'A & P' is a story about a checkout boy whose name is Sammy. The boy gives up his job following his boss’ unsympathetic speech to some three teenage girls. A keen analysis of the story reveals that in this work, John Updike, the author, portrays a contrast of two worldviews – the individualistic, non-conformist, and free-spirited views of the three teenage girls against the conventional, stoic, and conservative views of Mr. Lengel, Sammy’s manager. In this work, I have keenly analyzed the interpretations of two critics, Toni Saldivar and Walter Wells. To start with, I have given my own analysis and the critical appraisal of Updike’s short story.
As much as the author would want us to believe that this is a real story, I believe that it is a total fiction on the feelings of isolation and loneliness of an ordinary man. It portrays the divide between the societal values and the inner feelings of teenagers. The story is told by a nineteen year old Sammy, who is working at A & P grocery as a cashier during the summer season. Sammy is fascinated when three teenage girls -- wearing the bathing suits only – enter the grocery store. Sammy’s description of the three girls depicts that their behavior suggests a high-class lifestyle that is not in agreement with his lifestyle. Before the girls make their purchase, they are rebuked by the store manager, an action that makes Sammy to abruptly quit his job hoping that the girls would notice him. To his dismay, the girls are long gone when he walks out. He is left wondering how the world would be hard for him thereafter. The author is not clear on the reasons that made Sammy give up his job even though he displays it as authentic and admirably honest. I think Sammy has a misguided self interest, just as stated above, even though the author depicts it as a rebellion against the Puritanical manager. Sammy has portrayed a fictitious quixotic behavior which makes him lose his job.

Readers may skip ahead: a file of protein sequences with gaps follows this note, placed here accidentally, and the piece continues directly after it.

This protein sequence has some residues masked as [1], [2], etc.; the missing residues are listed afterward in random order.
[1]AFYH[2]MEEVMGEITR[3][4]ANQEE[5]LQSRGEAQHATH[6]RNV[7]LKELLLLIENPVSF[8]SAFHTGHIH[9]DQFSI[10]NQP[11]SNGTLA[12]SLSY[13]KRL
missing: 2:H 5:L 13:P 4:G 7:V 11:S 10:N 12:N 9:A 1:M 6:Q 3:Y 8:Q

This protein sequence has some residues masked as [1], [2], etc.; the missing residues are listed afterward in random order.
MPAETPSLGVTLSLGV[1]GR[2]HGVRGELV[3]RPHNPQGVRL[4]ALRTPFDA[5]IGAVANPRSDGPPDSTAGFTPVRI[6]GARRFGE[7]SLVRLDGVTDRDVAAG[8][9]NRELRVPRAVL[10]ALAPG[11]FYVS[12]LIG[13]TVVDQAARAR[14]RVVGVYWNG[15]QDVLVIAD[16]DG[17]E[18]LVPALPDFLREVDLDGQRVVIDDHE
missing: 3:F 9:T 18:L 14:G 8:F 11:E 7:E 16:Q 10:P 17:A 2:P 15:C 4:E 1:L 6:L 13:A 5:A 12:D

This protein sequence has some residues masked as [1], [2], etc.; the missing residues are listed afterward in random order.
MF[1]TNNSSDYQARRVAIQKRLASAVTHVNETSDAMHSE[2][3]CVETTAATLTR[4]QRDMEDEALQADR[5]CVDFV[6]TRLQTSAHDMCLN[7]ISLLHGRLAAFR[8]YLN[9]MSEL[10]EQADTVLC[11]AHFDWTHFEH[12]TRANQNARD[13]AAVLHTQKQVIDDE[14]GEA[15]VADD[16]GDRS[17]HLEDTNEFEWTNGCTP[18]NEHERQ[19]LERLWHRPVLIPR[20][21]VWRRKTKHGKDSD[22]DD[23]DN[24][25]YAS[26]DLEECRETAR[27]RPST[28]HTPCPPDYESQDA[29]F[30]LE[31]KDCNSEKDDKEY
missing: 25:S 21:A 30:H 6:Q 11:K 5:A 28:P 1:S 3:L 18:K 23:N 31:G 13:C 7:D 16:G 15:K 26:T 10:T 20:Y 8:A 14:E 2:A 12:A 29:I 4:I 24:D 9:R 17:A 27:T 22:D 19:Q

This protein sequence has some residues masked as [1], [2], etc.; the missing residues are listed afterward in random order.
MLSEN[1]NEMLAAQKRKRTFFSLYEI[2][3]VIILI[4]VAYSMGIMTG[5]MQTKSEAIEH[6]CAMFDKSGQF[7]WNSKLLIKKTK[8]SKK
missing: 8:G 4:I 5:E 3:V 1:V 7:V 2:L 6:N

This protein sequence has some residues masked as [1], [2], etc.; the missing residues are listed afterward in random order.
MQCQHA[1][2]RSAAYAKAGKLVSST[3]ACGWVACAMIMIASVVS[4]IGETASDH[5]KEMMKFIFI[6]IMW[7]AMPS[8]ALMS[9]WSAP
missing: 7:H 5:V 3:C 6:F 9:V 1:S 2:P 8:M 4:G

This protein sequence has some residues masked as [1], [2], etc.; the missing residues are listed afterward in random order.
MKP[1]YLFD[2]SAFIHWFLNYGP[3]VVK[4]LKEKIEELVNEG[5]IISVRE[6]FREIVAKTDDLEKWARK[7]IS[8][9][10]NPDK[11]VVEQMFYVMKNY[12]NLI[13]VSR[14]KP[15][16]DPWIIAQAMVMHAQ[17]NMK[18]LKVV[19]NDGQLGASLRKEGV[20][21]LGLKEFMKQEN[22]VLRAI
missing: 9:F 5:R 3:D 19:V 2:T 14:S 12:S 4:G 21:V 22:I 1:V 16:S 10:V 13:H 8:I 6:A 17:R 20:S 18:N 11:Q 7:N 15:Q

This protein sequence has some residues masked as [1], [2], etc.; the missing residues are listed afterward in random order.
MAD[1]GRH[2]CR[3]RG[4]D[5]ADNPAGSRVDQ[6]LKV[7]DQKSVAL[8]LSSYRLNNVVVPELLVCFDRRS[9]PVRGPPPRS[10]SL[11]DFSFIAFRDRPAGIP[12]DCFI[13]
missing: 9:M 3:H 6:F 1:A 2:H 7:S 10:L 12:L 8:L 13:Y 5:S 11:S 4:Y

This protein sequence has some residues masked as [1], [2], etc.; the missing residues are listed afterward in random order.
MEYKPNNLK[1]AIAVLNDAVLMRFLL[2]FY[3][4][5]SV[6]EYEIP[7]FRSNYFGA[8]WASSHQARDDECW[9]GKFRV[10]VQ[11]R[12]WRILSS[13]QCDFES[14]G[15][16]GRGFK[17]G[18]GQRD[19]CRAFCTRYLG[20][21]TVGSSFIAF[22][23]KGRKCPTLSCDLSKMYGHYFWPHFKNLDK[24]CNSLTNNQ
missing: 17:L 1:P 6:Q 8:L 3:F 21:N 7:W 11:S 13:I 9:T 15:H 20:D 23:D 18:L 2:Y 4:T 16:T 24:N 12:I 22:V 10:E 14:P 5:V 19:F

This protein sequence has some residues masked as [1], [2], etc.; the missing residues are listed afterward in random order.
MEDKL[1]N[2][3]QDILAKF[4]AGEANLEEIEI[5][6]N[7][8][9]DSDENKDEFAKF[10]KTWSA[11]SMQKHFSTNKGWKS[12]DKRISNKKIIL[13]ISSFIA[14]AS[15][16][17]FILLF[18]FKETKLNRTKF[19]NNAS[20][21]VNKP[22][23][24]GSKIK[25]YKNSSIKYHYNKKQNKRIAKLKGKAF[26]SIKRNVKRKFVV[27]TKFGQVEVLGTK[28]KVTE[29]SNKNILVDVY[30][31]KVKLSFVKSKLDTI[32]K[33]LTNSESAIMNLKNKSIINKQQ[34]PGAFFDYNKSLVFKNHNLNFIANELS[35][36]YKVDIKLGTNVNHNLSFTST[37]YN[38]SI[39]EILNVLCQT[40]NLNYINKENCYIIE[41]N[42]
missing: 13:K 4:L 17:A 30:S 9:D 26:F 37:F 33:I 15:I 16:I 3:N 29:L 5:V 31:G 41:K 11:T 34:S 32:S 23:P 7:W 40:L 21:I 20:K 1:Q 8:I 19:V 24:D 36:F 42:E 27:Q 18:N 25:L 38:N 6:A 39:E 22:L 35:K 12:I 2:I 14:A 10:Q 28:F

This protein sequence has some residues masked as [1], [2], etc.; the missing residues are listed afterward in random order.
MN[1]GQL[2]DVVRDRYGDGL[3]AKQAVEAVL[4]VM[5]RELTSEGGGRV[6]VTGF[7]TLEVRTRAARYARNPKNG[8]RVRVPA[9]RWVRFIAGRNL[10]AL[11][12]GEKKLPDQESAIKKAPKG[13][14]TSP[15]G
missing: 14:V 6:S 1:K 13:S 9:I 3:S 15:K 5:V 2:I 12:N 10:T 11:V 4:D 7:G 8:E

Saldivar, in his criticism, believes that John Updike's short story "A & P," gives the audience a great degree of cultural and literary knowledge. He tells that the author applies illusions to pass the dramatic irony to the reader as the story’s popularity vests on its ironic ambiguities. At the same time, Saldivar argues that a reader who perceives the illusions of Updike to art develops great pleasures in the entire plot. Such a reader views the narrator as a winner and a loser resulting from the protagonist’s triumphant feeling and the sad feeling. For the audience to fully understand the narrator and develop the meaning of his actions, the listener or the reader must be sympathetic indeed! Again, the reader of the story should look deep beyond the narrator’s character in order to respond to his behavior. The aesthetic pleasures in the story lie on the reader’s ability to sense the irony. The narrator’s words only gain meaning after a keen artistic analysis of the context of the fictive character, which the reader may be unaware of. In the metaphors used by Sammy, Saldivar believes that the author is greatly talented in his subjective impression. The description of the girl’s attire is an evidence of this (189).
Saldivar tells that the reader can only derive some romantic sensibility through enjoying the Botticelli's illusions and the aestheticism of Peter, and see the modernity in the whole issue after reaching a certain degree of consciousness. In the modern times, an artist clearly knows that human desires, for both perfection and completion, including those for love and social justice, cannot, and will never be fulfilled by any aspect of a narrative other than that of an art, just like illusion. The reality is that, persons exist, but not as compared to illusions. Since love is enabled only through a person, then the person, just like the love, always go beyond the narrative and the design art. As portrayed in the short story, a sign of refusal to the official demands can commit modern artists to the solitary expressions of self desire as revealed by Sammy in his gestures.